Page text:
I’ve been looking at websites for almost twenty years. I see the good, the bad and the ugly the way most people see different colors. I sat down and tried to distill what it is that makes some sites a success.
It’s easy to paper over some of the weaknesses of a site by buying traffic (I’ve done it for clients), but that’s a Ponzi scheme that just ends poorly. When the money runs out the site is still lousy and the new visitors paper over the fact that there are no old visitors.
I tried to put them in some semblance of order by importance, but there all pretty close to even in terms of success. Here are ten words I have used to describe successful sites:
1. Well-themed and sensical – When you pick a theme for your site it has to be something that has an element of mass appeal. It doesn’t matter how great the site is if the subject isn’t popular enough to attract visitors. And it has to make sense. There’s nothing more frustrating than reading content and wondering why you don’t understand what is being said or why it doesn’t match with the theme.
2. Visible – Visitors need to find your site. You need to have a solid promotional plan for your site, including PPC and viral marketing elements like articles and links.
3. Fresh – You have to update your content constantly. New content gets the search bots to visit, new visits gets more pages ranked, more pages gets more search results and more search results get more visitors. This is especially true for blogs. Blogging is a grind — you need to churn out posts every single day. If you’re not up to it you’re not going to be successful. Since return visitors are a major factor in your success, you need to update the content on any site enough to get them back.
4. Valuable – Since its early days the Internet has always had an element of getting something for nothing to it. This is an important element of any successful site. Even if that something is simply information, you need to give your visitors the impression that they are getting valuable (even insider valuable) information for free just by visiting your site.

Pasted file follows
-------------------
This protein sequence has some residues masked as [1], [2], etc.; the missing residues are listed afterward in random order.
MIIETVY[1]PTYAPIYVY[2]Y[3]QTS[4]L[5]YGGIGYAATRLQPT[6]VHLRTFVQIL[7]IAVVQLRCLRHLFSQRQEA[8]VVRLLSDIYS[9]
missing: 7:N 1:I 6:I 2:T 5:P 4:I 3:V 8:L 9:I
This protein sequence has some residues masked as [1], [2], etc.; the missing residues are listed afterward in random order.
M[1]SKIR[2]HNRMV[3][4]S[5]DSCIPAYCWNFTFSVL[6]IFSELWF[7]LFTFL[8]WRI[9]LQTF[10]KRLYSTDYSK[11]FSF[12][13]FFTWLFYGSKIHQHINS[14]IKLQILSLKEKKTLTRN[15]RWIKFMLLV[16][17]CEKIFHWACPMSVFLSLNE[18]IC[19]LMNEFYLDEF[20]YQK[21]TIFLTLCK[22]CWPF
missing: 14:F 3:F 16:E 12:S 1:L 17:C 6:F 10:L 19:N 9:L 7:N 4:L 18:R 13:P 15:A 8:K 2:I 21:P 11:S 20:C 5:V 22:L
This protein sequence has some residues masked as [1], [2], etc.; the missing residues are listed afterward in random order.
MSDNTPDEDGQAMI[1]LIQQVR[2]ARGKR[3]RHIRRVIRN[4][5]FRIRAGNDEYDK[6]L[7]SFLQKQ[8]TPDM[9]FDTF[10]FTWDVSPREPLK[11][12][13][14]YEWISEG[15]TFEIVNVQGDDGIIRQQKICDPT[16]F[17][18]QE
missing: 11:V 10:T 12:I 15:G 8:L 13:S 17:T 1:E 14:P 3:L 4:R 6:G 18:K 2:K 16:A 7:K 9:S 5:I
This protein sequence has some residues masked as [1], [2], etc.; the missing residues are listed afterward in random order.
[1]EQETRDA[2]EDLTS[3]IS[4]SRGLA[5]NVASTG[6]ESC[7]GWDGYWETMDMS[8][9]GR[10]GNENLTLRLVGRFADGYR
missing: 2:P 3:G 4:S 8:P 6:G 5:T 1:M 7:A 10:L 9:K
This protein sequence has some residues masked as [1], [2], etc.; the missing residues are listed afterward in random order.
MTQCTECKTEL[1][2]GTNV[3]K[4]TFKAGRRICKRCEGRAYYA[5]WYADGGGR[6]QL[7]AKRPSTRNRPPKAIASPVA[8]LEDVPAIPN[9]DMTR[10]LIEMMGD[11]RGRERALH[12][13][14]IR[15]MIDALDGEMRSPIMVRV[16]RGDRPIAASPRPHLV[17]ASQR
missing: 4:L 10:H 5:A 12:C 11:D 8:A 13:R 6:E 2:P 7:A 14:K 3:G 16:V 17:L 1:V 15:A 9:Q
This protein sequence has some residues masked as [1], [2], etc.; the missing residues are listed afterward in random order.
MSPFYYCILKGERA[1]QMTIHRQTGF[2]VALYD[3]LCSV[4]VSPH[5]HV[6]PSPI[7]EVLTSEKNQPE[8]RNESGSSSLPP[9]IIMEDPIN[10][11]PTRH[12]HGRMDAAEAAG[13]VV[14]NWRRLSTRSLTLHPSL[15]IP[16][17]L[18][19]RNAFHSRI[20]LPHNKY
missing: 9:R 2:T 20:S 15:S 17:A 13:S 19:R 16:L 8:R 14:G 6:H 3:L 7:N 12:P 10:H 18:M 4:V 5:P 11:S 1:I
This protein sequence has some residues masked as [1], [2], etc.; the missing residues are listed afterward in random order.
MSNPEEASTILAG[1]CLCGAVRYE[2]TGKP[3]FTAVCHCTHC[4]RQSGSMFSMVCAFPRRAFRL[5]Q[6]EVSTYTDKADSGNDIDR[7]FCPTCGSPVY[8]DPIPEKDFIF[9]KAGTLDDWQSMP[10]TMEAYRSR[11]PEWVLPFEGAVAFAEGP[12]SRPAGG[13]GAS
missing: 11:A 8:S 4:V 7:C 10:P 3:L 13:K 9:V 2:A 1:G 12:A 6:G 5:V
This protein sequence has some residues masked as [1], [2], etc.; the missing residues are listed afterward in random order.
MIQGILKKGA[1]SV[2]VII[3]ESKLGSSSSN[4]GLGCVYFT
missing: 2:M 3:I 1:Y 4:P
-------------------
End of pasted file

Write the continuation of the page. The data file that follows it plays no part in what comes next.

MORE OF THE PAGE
5. Informative – You also need to inform your audience. They are visiting your site for a reason — you need to know that reason and write to it.
6. Relevant – I mean relevant many different ways here. First, the entire site has to be relevant. Second, the offers you choose for your audience have to be relevant to them. Third, whatever you write has to be relevant to your theme.
7. Visually Appealing – Sloppy HTML, bad colors, text that is too light or too dark really turns people off. You have 15 seconds to get someone’s attention, and anything that gets in the way will cost you, regardless of how great your content happens to be.
8. Transitable – Nothing annoys me more than getting lost on a site. It reminds me of the old days of voice mail when you got caught in voice mail jail. Tell your visitors where they are, where they can go (navigation-wise) and what else you have to offer on every page. If you have a defined path they are following, show the entire path at the top of the page and highlight where they are along the way. People who get lost will navigate away and not come back.
9. Visitor controlled – Provide a way for people to leave feedback, whether it is a mailto link or a complex rating system for pages. Use that feedback to enhance the site, and ask for more feedback. Your visitors should be intimately involved in the operations and enhancements of your site.
10. Fast Loading – Did you ever swear at your computer screen because the page you were loading took forever? Did you go back to that site? I rest my case.
Go get building.